“The fact that you could get neighbouring houses each just 1m off the boundary”

          Dont we already have this? Some of this infill housing is very very close to each other. Hobsonville point has many examples where you look out you side door to a fence and then the next door neighbours windows over top.

          Is the complaint not that this might and does happen, but that it might now happen in your suburb?

        4. I don’t live in a suburb – I live in the central city.

          I think that we are all arguing for exactly the same thing here – better urban density, better suburban density. Yes, we sure have some shitty housing being built at present, despite the Council being enabled to say “No thanks, we think you can do better” and evidently failing. What I (and many others) see as the problem is that if you say “Do whatever you like, we are removing almost all the controls” – then you are likely to get even worse results.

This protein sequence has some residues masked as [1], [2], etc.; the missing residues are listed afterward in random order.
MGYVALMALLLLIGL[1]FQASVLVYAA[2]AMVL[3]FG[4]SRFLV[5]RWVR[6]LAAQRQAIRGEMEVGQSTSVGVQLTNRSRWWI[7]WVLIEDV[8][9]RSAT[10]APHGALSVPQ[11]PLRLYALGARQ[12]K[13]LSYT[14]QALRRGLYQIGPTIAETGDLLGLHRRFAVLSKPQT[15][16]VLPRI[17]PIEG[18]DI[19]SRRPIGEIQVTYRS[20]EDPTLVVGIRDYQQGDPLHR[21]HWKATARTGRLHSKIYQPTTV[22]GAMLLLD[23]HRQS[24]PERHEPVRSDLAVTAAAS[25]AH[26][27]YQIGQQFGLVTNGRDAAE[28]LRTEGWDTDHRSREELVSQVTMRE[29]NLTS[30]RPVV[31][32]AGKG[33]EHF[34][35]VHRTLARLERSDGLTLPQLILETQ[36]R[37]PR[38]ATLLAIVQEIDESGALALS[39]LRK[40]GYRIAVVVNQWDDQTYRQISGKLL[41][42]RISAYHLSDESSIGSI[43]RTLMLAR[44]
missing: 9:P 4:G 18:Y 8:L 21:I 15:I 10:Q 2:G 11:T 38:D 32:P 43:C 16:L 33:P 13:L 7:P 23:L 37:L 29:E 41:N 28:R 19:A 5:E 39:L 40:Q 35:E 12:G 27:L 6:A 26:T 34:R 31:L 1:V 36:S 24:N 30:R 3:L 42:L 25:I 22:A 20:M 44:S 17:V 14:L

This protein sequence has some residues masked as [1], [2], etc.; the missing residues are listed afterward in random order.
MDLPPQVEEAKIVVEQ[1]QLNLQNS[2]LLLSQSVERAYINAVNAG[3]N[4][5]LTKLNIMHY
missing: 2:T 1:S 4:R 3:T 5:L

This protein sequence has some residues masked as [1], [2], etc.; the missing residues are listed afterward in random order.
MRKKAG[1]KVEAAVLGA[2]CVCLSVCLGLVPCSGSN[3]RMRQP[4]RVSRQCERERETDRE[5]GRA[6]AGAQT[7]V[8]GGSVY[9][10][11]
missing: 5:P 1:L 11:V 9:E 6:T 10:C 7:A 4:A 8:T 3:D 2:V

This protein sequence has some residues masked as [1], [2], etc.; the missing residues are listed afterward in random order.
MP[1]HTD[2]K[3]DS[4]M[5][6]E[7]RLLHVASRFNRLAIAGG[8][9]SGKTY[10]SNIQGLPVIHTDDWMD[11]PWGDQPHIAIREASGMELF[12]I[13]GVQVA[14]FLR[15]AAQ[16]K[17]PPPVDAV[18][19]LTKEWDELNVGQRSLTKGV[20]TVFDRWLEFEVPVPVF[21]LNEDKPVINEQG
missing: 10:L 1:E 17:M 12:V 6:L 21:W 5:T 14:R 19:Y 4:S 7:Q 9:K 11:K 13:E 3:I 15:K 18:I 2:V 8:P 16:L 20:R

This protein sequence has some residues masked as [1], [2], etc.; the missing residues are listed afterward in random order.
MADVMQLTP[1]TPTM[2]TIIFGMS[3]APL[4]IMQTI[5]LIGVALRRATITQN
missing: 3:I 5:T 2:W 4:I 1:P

We have to deal with Councils for Building Consent and Resource Consent (planning) every day. There’s a bit of to-and-fro discussion, but usually the Council are hugely supportive of what we do. Sometimes, they’re out of line and get ridiculous over things. But mostly, they are a force for good. But removing all of the ability for control… just seems to me that there will be some unscrupulous actors (ie cowboy developers) who will abuse the system. They don’t care – in this market, anything sells. Long term though, we’re all stuck with the crap they leave behind.